self-expression for the self-strong

Gentleness In Fear

Please note: This post is talking about illusory fear, where you are afraid of things that do not exist or cannot hurt you where you are. If, however, you are afraid of a real threat, get the hell out of Dodge immediately.

We learn fear from experience, and some of these experiences are traumatizing. Sometimes, we hold over that echo of fear long past its usefulness, long past its validity.

Fear is useful when it protects us, warns us of danger, makes us cautious and wary so that we do not go blind and get hurt. Fear is valid when there is something present, both in your surroundings and in the current moment, to be afraid of.

Fear can be crippling when it outlives its causes. The same tactics that once ensured our survival can paralyze us or send us spiraling into paranoia. We may feel terror when we are in the safest place, with our most trusted people, simply because, once upon a time, some aspect of this situation may have signaled danger – such as hearing loud sounds outside your home.

Being accusatory and angry towards yourself only heightens your fear. Shouting “why am I afraid of this?! this is stupid!” in your own head solves nothing and only increases the tension in your body. Attacking yourself when you’re afraid only verifies the sense that there is something to fear.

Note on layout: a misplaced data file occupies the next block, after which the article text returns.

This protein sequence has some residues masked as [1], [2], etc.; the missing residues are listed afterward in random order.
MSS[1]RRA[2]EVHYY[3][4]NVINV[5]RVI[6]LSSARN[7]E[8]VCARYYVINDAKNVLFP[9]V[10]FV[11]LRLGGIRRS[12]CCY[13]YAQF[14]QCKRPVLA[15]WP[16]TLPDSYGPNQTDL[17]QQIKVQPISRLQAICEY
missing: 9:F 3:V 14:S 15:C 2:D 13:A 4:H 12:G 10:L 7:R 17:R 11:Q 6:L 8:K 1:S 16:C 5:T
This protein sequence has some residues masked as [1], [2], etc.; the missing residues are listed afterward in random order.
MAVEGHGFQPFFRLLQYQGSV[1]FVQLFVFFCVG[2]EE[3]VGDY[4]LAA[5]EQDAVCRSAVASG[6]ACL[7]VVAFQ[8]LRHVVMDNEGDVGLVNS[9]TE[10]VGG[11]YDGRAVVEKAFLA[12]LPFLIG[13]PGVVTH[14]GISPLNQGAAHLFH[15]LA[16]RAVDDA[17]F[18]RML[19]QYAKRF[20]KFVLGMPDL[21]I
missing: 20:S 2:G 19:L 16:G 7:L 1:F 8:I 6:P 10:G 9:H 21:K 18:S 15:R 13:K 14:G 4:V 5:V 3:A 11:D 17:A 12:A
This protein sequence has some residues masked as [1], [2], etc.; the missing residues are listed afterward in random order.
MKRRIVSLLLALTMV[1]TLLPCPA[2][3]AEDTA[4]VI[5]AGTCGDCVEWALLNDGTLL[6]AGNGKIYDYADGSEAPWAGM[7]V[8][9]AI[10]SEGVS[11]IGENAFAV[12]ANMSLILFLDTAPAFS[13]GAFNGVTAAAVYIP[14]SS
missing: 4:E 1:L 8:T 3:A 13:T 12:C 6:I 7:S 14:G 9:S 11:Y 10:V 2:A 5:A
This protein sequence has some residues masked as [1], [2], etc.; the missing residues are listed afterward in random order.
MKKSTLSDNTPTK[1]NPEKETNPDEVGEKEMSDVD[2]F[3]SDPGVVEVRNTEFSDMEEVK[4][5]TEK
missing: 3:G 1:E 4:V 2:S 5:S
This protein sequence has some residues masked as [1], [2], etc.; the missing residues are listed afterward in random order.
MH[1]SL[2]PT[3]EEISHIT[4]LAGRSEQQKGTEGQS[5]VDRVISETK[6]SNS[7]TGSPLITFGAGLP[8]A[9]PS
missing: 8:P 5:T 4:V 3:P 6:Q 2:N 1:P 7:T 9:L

Gentleness, then, is the best approach to fearfulness. Just as you would approach a panicked animal: move slowly and never suddenly, keep yourself non-threatening and low, and stop if the fear spikes. Use a soft voice; do not brandish weapons or fists or your frustration with yourself. Be as patient and compassionate as you can, and forgive yourself if you cannot.

Remember that hostility to your fear only worsens it, but staying calm in response to sudden fear will often drain it of its power and allow you to coax it away.

4 Responses to Gentleness In Fear

  • Should “warns of us danger” be “warns us of danger”?

    And I agree with this, particularly as it relates to phobias. I used the calm and slow tactic when trying to help get myself past my own phobia of poison ivy a few weeks ago while out hiking. I’m not close to moving past the phobia yet, but I was able to hike very narrow trails by breathing slowly and trying to remain as calm as possible. The phobia itself stems from a bad experience I had years ago.

  • Elinox,

    Good catch on the typo! Did I mention I’m dyslexic? (Do I need to? Heh.)

    Lots of hugs for the phobia, and cheers for your success in hiking narrow trails! Breathing slowly is so very helpful for me, as well. :)

  • I like to think of it as a practical joke (most of my fears come up in the form of Resistence.) I’ll notice I’m avoiding something and when I catch myself, it’s like catching a fourth grader making bunny ears “Hey, you little bastard, I see you doing that!” And then carry on. What am I supposed to do, beat him up? ;)

  • Shanna,

    *laughs* Yes, beating up internal fourth graders is probably a bad idea.

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